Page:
Puerto Rico

Resolution to the 76 IAPA General Assembly
October 21-23, 2020

Press freedom problems in this period were marked by decisions and delays on access to public information and lack of transparency.

In another case, after the uproar caused by the discovery of a warehouse with supplies not distributed to victims of disasters, Governor Wanda Vázquez Garced ordered a "thorough investigation" into the allegations of mishandling of supplies. The media asked for its release, but the requests were denied. The Puerto Rico Journalists Association (ASPPRO) and the Center for Investigative Journalism (CPI) sued the Department of Justice over the document.

The Court of First Instance, after verifying that the document would not generate danger, accused the government of failing to truth and Justice of assuming "a reckless attitude" by maintaining the confidentiality of the document. Although the government appealed, the governor instructed Justice to hand it over after the court decision.

The CPI was forced to go to court against the Demographic Registry for the delivery of the database on the causes of death in the country and the death certificates for the years 2007 to 2020. That request was filed as part of an investigation related to excess deaths in the country during the pandemic. The CPI also sued the Department of Education. It requested data related to the recovery of schools after Hurricane Maria and their earthquake preparedness, the agency's budget and federal funds returned in past years, and recovery funds received and their use.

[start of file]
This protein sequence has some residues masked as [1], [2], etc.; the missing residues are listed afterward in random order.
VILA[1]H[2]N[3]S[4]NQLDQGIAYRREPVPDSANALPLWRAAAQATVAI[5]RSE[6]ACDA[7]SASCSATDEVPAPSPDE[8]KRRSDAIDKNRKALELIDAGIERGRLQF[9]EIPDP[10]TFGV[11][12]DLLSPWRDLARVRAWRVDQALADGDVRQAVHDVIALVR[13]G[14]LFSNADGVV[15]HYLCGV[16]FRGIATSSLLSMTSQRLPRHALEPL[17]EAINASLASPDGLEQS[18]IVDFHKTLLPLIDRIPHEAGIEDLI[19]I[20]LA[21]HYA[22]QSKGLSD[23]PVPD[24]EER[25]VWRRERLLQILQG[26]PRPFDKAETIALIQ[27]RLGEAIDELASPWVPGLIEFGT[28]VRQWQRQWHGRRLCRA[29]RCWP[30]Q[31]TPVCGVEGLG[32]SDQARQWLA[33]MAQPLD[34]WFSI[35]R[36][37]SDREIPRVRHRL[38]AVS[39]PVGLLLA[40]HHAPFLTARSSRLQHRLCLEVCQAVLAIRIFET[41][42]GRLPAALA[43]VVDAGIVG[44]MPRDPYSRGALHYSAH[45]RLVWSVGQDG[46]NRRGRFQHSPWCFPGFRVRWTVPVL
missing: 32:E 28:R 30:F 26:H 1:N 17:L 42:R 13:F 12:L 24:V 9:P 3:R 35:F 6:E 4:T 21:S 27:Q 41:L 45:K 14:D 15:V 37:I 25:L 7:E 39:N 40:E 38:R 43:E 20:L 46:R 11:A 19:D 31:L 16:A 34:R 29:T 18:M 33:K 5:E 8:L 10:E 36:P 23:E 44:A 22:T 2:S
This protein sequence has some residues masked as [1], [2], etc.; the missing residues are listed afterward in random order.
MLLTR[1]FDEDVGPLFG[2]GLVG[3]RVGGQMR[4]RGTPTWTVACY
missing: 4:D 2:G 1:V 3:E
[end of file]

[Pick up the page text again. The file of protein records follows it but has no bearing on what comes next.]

Law 141-2019 adds obstacles to journalists and citizens in accessing public information. This "Transparency Law" establishes the new process required for the request of public information that allows the government to postpone the delivery of public documents for about two months, to which is added the time that a judicial procedure takes to force the delivery of information

To implement the law, on March 2, the Secretary of Justice issued Circular Letter 2020-01 with guidelines to the heads of agencies and public corporations on the "indispensable elements" which should contain the regulations, administrative orders or circular letters to be promulgated by government entities in compliance with the provisions of the statute.

The Circular Letter contains major obstacles to access to public information and inconsistencies with the provisions of the Transparency Law, the fundamental right to public information and the policy of openness and transparency proclaimed by the government.

Recently, independent and alternative media journalists filed a Mandamus judicial appeal against the Commonwealth, the Department of Justice and the Office of the Independent Prosecutor's Panel (OPFEI) based on the "Transparency Law". They request the immediate delivery of the final report on the investigation of the Department of Justice of Puerto Rico on the mishandling of supplies in storage in Ponce and the final reports on five investigations delegated to the Department of Justice. The Department of Justice denied releasing the information because it is part of an ongoing investigation and is part of the prosecution summary involving Governor Vázquez Garced, Senator Evelyn Vázquez and other officials who are or were part of the current administration.